Students use known algebraic expressions for vector line elements \(d\boldsymbol{\vec{r}}\) to determine all simple vector area \(d\boldsymbol{\vec{A}}\) and volume elements \(d\tau\) in cylindrical and spherical coordinates.
This activity is identical to Scalar Surface and Volume Elements except uses a vector approach to find directed surface and volume elements.
1. << Scalar Surface and Volume Elements | Integration Sequence | Cube Charge >>
This activity is identical to Scalar Surface and Volume Elements except uses a more sophisticated vector approach to find directed surface, and volume elements.
This activity can be done simultaneously with Pineapples and Pumpkins where students or the instructor cut volume elements out of pineapples and/or pumpkins.
In a previous activity, Vector Differential--Curvilinear, students are asked to find the vector line element, \(d\boldsymbol{\vec{r}}\), along each side of an “infinitesimal box” in cylindrical and spherical coordinates. Using the \(d\boldsymbol{\vec{r}}\), they are now asked to construct the area (\(d\boldsymbol{\vec{A}}\)) and volume (\(dV\)) elements in each coordinate system. This prepares students to integrate vector- and scalar-valued functions in curvilinear coordinates.
Begin with a brief lecture which “derives” the formula \[d\boldsymbol{\vec{A}}=d\boldsymbol{\vec{r}}_1\times d\boldsymbol{\vec{r}}_2\] by drawing a differential area element on an arbitrary surface and appealing to the geometric definition of the cross product as a directed area. Label the sides of the surface element with vectors \(d\boldsymbol{\vec{r}}_1\) and \(d\boldsymbol{\vec{r}}_2\) with both vectors' tails at the same point.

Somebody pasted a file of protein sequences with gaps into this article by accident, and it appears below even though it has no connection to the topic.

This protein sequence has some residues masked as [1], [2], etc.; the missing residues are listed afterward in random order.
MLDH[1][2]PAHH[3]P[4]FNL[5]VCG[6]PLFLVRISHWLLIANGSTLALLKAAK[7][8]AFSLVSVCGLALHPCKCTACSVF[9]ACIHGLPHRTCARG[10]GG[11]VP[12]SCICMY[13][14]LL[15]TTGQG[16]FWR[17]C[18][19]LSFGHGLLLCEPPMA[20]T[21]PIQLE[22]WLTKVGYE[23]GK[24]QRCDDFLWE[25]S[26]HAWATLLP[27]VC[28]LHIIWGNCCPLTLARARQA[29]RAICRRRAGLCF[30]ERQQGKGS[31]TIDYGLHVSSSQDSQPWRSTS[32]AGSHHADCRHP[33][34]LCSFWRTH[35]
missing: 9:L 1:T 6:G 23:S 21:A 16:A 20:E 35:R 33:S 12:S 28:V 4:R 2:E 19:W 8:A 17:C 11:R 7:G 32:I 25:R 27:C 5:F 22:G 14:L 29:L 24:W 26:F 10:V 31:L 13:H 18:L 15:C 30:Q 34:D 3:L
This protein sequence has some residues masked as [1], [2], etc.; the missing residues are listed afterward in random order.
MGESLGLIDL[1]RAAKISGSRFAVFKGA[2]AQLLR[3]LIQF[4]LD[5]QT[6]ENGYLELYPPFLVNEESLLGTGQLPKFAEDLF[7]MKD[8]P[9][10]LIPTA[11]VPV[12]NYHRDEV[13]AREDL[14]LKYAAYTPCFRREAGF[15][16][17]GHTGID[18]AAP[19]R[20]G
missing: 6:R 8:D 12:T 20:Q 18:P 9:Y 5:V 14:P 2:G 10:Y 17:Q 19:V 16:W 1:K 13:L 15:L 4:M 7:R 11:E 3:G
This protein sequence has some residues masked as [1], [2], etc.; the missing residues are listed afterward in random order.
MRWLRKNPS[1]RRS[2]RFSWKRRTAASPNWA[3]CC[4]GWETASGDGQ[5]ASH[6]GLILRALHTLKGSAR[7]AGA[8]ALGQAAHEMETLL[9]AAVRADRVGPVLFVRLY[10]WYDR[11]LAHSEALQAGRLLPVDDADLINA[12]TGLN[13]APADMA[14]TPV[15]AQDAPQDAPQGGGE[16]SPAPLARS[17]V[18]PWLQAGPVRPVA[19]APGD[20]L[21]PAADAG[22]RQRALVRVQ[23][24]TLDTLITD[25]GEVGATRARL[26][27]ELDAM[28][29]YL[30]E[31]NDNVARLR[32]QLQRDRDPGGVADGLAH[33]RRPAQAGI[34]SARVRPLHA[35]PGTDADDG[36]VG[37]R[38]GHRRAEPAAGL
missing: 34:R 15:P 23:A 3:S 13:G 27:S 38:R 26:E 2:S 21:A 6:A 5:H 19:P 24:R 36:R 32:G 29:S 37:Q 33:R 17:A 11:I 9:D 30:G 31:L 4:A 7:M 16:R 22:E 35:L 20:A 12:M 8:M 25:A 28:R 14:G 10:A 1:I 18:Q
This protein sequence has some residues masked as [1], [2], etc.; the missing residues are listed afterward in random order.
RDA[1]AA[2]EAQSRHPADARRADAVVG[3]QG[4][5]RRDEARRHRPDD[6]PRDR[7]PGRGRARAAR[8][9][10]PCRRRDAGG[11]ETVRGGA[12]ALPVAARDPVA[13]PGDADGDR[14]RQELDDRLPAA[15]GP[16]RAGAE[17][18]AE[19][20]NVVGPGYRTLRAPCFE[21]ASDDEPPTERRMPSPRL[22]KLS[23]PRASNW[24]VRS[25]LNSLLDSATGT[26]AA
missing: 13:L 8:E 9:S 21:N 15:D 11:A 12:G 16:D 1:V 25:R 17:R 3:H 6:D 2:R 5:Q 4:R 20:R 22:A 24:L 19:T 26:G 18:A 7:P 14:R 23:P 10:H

Similarly, derive the formula \[d \tau=(d\boldsymbol{\vec{r}}_1\times d\boldsymbol{\vec{r}}_2)\cdot d\boldsymbol{\vec{r}}_3\] from a picture of an arbitrary differential volume element and the geometric definition of the scalar triple product as the volume of a parallelopiped. Label the sides of the volume element with vectors \(d\boldsymbol{\vec{r}}_1\), \(d\boldsymbol{\vec{r}}_2\), and \(d\boldsymbol{\vec{r}}_3\) with all the vectors' tails at the same point. Make sure to choose a right-handed orientation.
Next, ask the students to use these formulas to find the surface and volume elements for a plane, for a finite cylinder (including the top and bottom), and for a sphere.
Find the formulas for the differential surface and volume elements for a plane, for a finite cylinder (including the top and bottom), and for a sphere. Make sure to draw an appropriate figure.